Future of Video Games to Evolve to Thinking, Not Hand Controls
That’s the future of gaming according to an article by Jason Wilson in his AR/VR Weekly. Wilson was writing a review of a recent VentureBeat story about a Game Developers Conference in which the discussion was all about how to make a cyber-link with a game players mind. By turning your thoughts into the controller. Instead of the Wii approach in which players hands and body make the game work, someday it will only take using their brains.
It’s about how neurons fire off during brain activity. An encephalogram can read these firings and chart them. But those readings are still too noisy to use with a game platform, for now.
There are already products, such as Microsoft’s X-box Adaptive Controllers, that assist people with limited mobility in playing certain games.
It’s possible to read body cues and signals from some AI-driven controllers for certain games, developers say. But a true “mind-meld” with the game platform is the ultimate goal for marketers, which would make any company’s bottom line soar. Developers imagine putting sensors in headsets that read the neuron patterns and respond.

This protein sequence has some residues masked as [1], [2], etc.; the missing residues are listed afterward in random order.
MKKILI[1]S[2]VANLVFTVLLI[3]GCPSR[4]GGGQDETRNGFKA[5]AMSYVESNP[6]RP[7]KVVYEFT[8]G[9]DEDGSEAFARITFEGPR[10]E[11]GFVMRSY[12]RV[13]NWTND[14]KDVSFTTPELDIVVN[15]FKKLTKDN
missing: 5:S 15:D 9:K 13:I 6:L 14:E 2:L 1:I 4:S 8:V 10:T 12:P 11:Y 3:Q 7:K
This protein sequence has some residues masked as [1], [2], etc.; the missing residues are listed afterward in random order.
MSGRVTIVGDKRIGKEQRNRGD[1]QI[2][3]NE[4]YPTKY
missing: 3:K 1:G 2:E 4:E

Mike Ambinder, a psychologist, and researcher at Valve, packed a room at the Game Developers Conference with a talk on whether you can control games directly with a brain-computer interface (BCI).
Ambinder says we would need to measure patterns of activity, whether they are temporal (happening over time) or spatial:
“We simply want to understand like, locations have increased levels of activity in the brain and hopefully what they are,” Ambinder said. “If we can take these patterns of activity, and describe them in terms of something a player is experiencing,” then we can understand whether a set of electrical impulses means the player is happy or sad or something else.
Ambinder’s approach involves marrying psychology and game-playing technology to create the ultimate game experience.
read the article by Dean Takahashi at venturebeat.com or the Wilson post at getrevue.co
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